Monday, February 27, 2006

Jen Ettix

Deb and I were eating lunch at a local eating establishment. Two young guys were seated in the booth behind me. I'm assuming they were college-age kids, because they didn't sound like Arizonans and we were reasonably close to the University. One guy had a voice that you couldn't help but hear, especially being less than two feet away. The first snippet of conversation I heard was a typical teen/twentysomething rant: "I hate it when people don't say if they don't know the answer to something. Just say you don't know if you don't know!" You go in your quest for knowledge and truth, Timmy! Fight the power and all that!

But then, a short time later, I heard a line that made me shake. Not from terror, but with the effort of suppressing riotous laughter. He said:

"I don't understand why, after a couple hundred years, people in California, Arizona, and New Mexico aren't born tan."

A couple hundred years? I know there's a whole controversy as to whether or not intelligent design should be taught in school, but have they completely given up teaching evolution in schools? The whole dominant and recessive gene thing has just gone out the window, leaving kids with the notion that we should be changing as fast as silly putty in the hands of a five year old. I guess the old necessities for human survival (food, shelter, and clothing) aren't being taught anymore either. Poor Timmy. Doesn't know that there's this thing called "inside".

It made me wonder what his parents were like. I have images of his father sitting at home in his recliner, staring intently at the television trying to develop remote-control vision so he can change the channels more effectively. Meanwhile, Timmy's mother is out in the backyard, flapping her arms furiously in order to achieve flight.

The really scary thought? I hope Timmy isn't in Med school.

Saturday, February 25, 2006

Tagged by Tarragon 2: Electric Boogaloo

Tarragon has tagged me regarding music. My answer surprised me, mainly because I don't listen to music much. Not now. I used to listen to music on my way to work, and then at work. Mainly to keep from screaming. Now that I work at home, my commute time is significantly shorter. If there's a CD in the stereo, it's playing some sort of old time radio show. The Shadow, Lights Out, The Whistler, Dimension X... from the days when people spoke properly and actually knew when to use phrases like "to whom".

So, I'll have to stray from the rules a bit, and instead provide a list of songs of special significance. In no particular order, they are:

Reflections - Shimmyo. Dan is a friend of mine, an amazing artist and musician, and an all-around good guy. He was inspired to write this song when he saw a movie that my friends and I did when we were in college. Its original cut was lame, but I added some fantabulous effects to it on my trusty old mac and it actually looked good. After he wrote the song, I added it as a "soundtrack" and in some key scenes. He also did a remix of it, and my character's voice in the movie was on the track. Neato.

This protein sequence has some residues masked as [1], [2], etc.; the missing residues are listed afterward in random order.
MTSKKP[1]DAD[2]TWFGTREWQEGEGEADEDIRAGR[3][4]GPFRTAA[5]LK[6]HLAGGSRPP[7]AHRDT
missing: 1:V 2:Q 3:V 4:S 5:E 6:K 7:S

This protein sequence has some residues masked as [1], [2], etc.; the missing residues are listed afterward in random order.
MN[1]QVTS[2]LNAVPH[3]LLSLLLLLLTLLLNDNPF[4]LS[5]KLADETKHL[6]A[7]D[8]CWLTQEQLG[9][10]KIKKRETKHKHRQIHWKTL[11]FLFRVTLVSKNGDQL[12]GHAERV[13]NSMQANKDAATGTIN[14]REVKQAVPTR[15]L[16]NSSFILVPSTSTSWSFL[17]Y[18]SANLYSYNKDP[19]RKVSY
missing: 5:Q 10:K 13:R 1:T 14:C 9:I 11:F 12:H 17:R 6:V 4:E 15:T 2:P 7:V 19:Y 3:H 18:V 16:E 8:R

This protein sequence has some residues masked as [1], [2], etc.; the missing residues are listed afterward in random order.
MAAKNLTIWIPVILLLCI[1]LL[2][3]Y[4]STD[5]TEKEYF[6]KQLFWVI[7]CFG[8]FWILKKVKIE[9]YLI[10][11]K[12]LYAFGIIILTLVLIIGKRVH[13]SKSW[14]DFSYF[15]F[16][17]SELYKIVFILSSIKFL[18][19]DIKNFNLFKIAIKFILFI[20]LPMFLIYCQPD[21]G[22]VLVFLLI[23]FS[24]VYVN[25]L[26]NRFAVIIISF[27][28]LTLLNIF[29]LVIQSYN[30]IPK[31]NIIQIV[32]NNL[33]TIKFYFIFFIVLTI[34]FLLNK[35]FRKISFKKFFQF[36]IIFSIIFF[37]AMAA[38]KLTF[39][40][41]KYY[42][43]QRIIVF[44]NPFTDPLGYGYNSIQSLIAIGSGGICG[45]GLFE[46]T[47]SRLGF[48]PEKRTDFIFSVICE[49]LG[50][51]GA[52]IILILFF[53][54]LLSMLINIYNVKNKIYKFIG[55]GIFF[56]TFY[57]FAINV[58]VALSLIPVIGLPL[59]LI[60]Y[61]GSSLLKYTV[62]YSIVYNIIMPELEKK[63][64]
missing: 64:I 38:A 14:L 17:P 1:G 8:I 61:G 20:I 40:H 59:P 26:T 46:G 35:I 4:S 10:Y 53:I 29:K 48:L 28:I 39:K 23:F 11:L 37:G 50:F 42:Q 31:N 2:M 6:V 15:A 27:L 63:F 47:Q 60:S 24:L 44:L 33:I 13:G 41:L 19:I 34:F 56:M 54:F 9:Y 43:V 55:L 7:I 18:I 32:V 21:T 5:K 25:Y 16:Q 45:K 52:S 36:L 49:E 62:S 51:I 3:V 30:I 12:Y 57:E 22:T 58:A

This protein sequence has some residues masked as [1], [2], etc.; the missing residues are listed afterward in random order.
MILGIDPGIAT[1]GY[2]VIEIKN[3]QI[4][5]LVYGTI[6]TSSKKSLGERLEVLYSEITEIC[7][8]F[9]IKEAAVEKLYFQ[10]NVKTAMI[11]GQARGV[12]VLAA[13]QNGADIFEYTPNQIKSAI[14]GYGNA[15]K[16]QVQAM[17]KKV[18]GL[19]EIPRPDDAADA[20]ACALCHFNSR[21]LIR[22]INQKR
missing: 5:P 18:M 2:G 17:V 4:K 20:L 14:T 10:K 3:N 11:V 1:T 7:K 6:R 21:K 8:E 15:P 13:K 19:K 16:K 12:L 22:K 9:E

Pants - Corky and the Juice Pigs. Funny. Actually, they're all quite funny. Remember is also funny if you're an R.E.M. fan, and it's funnier if you're not. I'm the Only Gay Eskimo is funny if you're gay or an Eskimo, or even if you're not. When an album is named "Pants", you know it's good.

Sing, Sing, Sing - Benny Goodman. Yeah, yeah, I know. I'm 36, not 336. But there's something about this song that makes me wish I could dance. (Not enough to make me actually want to learn to dance, but at least it puts the thought in my head.)

Return to Innocence - Enigma.

Picard's Flute Solo - Jerry Goldsmith. Geek alert! It's the song from "The Inner Light" episode from Star Trek - The Next Generation. I can't find the music, or a sample of it, online. It's just really, really good. If it doesn't take you through a range of emotions while listening to it, you're a machine. (And I don't mean Data.)

To Awake and Avenge the Dead - Thrice. Need to drive somewhere in a hurry, or perhaps rip someone's head off with your bare hands? Maybe both at the same time? Play this song. Play the whole album if you want to go on a spree.

Galaxy Song - Monty Python. Puts everything in perspective, and I think should be played so that everyone can hear it every single day. Not only hear it, but forced to comprehend the lyrics.


That's it. I didn't exactly conform, but then I rarely do. I'm such a rebel.

Saturday, February 18, 2006

Do You Hear What I Hear?

Last night, I didn't fall asleep until after 6 AM. So I guess, technically, I didn't fall asleep until this morning. The reason I couldn't fall asleep? Tinnitus. For the last few years, I've fallen asleep with the TV on. It (mostly) drowns out the high-pitched whistle that is my constant companion. Last night, though, I couldn't tune it out. If you're curious, set your volume to its normal level and click here and go over to the 12 kHz column on the right, and then down to -33 dB. That's the sound I hear. All the time. All. The. Time. Some have theorized that Vincent Van Gogh had tinnitus, which is why he cut off his ear. If he had it, he wouldn't just cut off one.

My father and my brother are going to use the link above and find out under what sound range their tinnitus falls. ("Tinnitus Falls", coming soon to NBC.)

For all you damn kids out there, with your iPods and your hula hoops, here's some free advice: turn the damn things down. My 12 kHz hell is courtesy of loud music as a youth. Stuff I don't even listen to any longer. Bear that in mind, and get the hell off of my lawn!